• confirm Akbar’s hotel (CONFIRMED NOW) and book it (HANDED OFF TO KAREN TO BOOK NOW)

• confirm registration with ICFA (SENT E-MAIL)

• post again about the international initiative fundraiser (DONE)

• talk to Matt about the Portolan Project videos (DONE)

• I think I may want to actually find an animator who can do the opening to the videos; he threw something together for us, but it’s not working for me; it’s another expense I’d have to raise money for, though, so it may have to wait, unless I can find someone to donate the time / skill — should do a separate post about that at some point, but not urgent — (POST DONE)


• remind people about the 15-book Feast giveaway running now (worldwide, please do enter, link in comments!) — we are officially one week from launch, AIGH. (DONE)

• wash the guest room bedding and make the bed, since Heather will be arriving today from Ann Arbor (probably while I’m still on campus, since I get home @ 2:30), to work the weekend on Serendib Press stuff (IN WASH)

• remind folks that they have two more days to sign up for the subscription package of edible treats going out in April (US-only)

• finish decorating and wrap the four Dragonfruit Nebulae bars (dragonfruit, citrus, and a hint of white pepper)

• pour two more in the mold (I can only do two at a time, so it’s low effort, but takes a few days to get through several done)

• post the recipe for the Dragonfruit Nebulae chocolates AND the one for the jackfruit & chickpea curry from a month ago that is still waiting for posting!


• read and grade student reading journals; I’d like to get those back before teaching today (next in queue)


• do Sustainable Arts Foundation grant due today @ 5 (I leave for teaching at 10:30, and do have to shower and dress, so can I squeeze that in before then? we’ll see; if not, this afternoon, down to the wire, sigh.)

• finish prepping materials for RPG I’m running tomorrow for my Jump Space universe — I was tempted to cancel, but I cancelled the first one, and I think I could probably use a little downshifting in my brain — I was a little frantic yesterday morning too, and Kevin and I lay down for an hour midday for date lunch and watched Picard, and then spent an hour talking about the project idea (for the Creative Capital grant), and the latter was very helpful and the former got me breathing a little easier. So hanging out with friends for a few hours tomorrow and playing a SF RPG will, I hope, be fun and not stressful.

• do Creative Capital grant application due tomorrow (probably will have to work on that Sat morning, after giving Heather some things to work on)


• call to set up annual vet appointments for cats, they’re due for rabies vaccines

• call to get car repair from last week’s accident scheduled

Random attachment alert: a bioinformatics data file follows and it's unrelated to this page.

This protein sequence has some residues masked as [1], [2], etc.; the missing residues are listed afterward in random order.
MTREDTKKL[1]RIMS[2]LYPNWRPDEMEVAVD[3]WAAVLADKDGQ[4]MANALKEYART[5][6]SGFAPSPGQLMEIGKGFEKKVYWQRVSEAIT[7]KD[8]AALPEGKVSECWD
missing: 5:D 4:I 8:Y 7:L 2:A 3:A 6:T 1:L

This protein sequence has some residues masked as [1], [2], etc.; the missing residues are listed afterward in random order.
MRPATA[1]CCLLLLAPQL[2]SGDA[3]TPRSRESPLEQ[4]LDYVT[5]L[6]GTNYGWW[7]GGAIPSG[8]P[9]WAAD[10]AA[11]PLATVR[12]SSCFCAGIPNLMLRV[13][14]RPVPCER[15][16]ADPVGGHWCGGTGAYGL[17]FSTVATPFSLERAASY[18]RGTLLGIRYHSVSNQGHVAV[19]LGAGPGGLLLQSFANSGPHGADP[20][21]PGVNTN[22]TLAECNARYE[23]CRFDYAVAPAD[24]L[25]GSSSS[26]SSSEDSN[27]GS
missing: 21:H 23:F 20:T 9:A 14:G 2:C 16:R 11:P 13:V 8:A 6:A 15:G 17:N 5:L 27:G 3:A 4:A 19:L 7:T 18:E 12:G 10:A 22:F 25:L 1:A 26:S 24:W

• write a long post (or several) about the economics of being a writer, relevant both to the indie publishing thing I’m doing with Feast, and the SLF’s grant efforts

• write a long post (or several) about running for office and governing — something like “Ten Things I’ve Learned While…” Maybe host AMA’s on them, if I have the energy.


Whew. I’m sure there’s more too, but that was all bubbling at the top of my brain. I was seriously tempted to get up at 3:15 and just work on it all, but the bed was cozy, so I tried to sleep instead. Finally fell asleep around 5-ish, I think, got up at normal 7 a.m. Still not sure if that was the right decision — I could be 4 hours ahead on all this right now. But also probably much more tired…

SLF fundraiser for Akbar Shahzad, whose funding fell through

Folks, the SLF is starting a new project, which hopes to foster more international speculative literature, because we are in desperate need of diverse futurist visions — you’re going to hear a lot more about it a bit down the line, but right now, we’re kickstarting it a bit for a specific recipient, bringing a young award-winning SF writer from Pakistan to the U.S., to a futurist eco-focused SF convention.

Global exchange rates (in large part a legacy of colonial exploitation) make it prohibitive for many in the developing world to participate in American professional events.

Akbar Shahzad’s funding fell through, and we’re helping him raise the rest of what he needs to attend (and present on his panel) — yesterday, a generous donor covered the cost of his hotel, and small donations have added up to $300; we need about $800 more to finish purchasing his plane tickets. If you can chip in a few dollars (every bit helps), more details are here:

Time sensitive fundraising: Akbar Shahzad

Folks, I have a time-sensitive fundraising request (looking for miles and/or cash).


Last year at ICFA, I got to meet a bright young man from Pakistan, Akbar Shahzad, the winner of the Salam Prize for short speculative fiction. We had great conversations, and I’m personally excited to have him working in the field; I hope to keep working with Akbar to help build bridges between Pakistani SF writers and the rest of the world.

I served as a judge for the Salam Prize this past year, and I think it’s so important that we actively work to invite writers from all over the world into the futurist conversation; that will be critical to really thinking through and creating brighter futures for us all.